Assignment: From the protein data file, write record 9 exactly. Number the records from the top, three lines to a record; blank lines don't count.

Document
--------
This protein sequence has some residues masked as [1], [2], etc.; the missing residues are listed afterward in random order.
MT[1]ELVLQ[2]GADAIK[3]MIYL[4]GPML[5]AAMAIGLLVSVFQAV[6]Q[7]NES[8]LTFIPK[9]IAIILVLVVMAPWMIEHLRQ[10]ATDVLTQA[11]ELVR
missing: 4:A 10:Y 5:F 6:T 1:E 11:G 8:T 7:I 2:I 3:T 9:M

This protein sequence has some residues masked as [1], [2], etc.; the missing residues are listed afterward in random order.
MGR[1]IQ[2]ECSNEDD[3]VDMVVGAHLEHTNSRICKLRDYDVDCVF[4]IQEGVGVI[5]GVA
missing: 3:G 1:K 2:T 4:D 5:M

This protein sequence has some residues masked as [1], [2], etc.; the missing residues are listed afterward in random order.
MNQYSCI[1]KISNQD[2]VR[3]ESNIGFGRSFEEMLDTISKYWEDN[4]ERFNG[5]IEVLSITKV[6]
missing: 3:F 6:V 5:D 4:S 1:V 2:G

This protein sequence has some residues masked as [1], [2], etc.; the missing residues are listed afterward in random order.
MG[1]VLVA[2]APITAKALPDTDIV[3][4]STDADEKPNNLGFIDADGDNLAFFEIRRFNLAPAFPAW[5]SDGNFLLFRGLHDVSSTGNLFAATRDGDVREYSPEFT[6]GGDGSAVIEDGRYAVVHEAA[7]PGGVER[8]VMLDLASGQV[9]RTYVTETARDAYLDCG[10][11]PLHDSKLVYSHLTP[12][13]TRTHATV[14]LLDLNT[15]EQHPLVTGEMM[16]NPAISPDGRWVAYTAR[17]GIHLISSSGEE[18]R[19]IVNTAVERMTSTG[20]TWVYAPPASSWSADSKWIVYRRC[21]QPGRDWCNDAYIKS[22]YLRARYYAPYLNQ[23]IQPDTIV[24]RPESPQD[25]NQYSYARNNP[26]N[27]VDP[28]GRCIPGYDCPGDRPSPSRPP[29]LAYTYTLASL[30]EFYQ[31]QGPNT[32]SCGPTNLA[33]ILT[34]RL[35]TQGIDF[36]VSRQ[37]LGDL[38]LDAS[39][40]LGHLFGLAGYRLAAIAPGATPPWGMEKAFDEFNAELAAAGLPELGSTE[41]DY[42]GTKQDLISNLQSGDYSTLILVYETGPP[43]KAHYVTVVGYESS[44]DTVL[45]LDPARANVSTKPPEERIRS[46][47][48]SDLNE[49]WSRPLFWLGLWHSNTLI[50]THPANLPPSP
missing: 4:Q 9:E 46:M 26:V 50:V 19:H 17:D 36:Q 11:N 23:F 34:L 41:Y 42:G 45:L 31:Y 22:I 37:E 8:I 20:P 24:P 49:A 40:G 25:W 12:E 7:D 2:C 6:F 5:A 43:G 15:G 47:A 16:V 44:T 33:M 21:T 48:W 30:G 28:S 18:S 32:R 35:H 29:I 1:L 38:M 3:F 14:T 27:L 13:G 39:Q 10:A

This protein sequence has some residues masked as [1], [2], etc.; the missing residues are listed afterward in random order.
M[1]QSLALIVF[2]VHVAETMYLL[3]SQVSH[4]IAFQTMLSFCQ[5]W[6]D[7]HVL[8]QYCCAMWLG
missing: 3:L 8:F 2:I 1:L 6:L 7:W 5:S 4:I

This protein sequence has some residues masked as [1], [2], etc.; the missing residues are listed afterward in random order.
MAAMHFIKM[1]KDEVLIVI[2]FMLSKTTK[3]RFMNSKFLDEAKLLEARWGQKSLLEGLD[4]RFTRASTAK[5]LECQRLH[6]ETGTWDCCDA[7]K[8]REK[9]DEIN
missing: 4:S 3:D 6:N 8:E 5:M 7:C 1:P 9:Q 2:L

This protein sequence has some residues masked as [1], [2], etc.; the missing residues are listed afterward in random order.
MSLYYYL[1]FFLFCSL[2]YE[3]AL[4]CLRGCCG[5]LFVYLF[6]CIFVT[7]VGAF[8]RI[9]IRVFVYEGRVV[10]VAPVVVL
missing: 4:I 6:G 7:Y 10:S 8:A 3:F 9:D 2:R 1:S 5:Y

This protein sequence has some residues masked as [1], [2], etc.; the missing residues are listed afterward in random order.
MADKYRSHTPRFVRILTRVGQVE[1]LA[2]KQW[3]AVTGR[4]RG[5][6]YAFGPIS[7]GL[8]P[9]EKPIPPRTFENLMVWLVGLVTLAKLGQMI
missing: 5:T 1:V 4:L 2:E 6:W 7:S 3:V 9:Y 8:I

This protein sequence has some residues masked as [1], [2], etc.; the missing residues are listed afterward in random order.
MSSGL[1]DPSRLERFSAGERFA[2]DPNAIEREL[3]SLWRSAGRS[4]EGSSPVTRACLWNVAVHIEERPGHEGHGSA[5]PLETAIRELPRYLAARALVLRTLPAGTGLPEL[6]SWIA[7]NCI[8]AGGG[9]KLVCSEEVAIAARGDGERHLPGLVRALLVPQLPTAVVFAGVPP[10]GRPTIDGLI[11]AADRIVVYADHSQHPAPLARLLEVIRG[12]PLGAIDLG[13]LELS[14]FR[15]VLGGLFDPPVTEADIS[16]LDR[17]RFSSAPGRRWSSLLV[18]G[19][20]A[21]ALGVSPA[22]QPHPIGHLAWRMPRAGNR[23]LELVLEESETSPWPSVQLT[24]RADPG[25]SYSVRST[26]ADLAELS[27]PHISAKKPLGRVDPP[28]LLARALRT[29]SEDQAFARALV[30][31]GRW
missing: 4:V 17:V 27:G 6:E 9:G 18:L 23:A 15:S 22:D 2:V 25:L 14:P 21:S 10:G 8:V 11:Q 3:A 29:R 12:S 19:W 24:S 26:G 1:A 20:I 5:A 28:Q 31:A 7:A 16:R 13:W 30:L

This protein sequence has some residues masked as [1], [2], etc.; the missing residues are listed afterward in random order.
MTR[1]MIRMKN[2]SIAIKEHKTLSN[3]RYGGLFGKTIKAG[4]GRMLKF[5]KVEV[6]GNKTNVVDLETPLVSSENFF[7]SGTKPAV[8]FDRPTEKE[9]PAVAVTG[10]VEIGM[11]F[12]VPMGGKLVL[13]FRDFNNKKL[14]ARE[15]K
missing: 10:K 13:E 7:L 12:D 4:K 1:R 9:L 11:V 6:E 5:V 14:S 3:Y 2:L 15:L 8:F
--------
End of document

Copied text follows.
This protein sequence has some residues masked as [1], [2], etc.; the missing residues are listed afterward in random order.
MSSGL[1]DPSRLERFSAGERFA[2]DPNAIEREL[3]SLWRSAGRS[4]EGSSPVTRACLWNVAVHIEERPGHEGHGSA[5]PLETAIRELPRYLAARALVLRTLPAGTGLPEL[6]SWIA[7]NCI[8]AGGG[9]KLVCSEEVAIAARGDGERHLPGLVRALLVPQLPTAVVFAGVPP[10]GRPTIDGLI[11]AADRIVVYADHSQHPAPLARLLEVIRG[12]PLGAIDLG[13]LELS[14]FR[15]VLGGLFDPPVTEADIS[16]LDR[17]RFSSAPGRRWSSLLV[18]G[19][20]A[21]ALGVSPA[22]QPHPIGHLAWRMPRAGNR[23]LELVLEESETSPWPSVQLT[24]RADPG[25]SYSVRST[26]ADLAELS[27]PHISAKKPLGRVDPP[28]LLARALRT[29]SEDQAFARALV[30][31]GRW
missing: 4:V 17:V 27:G 6:E 9:G 18:L 23:A 15:S 22:D 2:V 25:L 14:P 21:S 10:G 8:V 11:Q 3:A 29:R 12:S 19:W 24:S 26:G 1:A 20:I 5:A 28:Q 31:A 7:A 16:R 13:W 30:L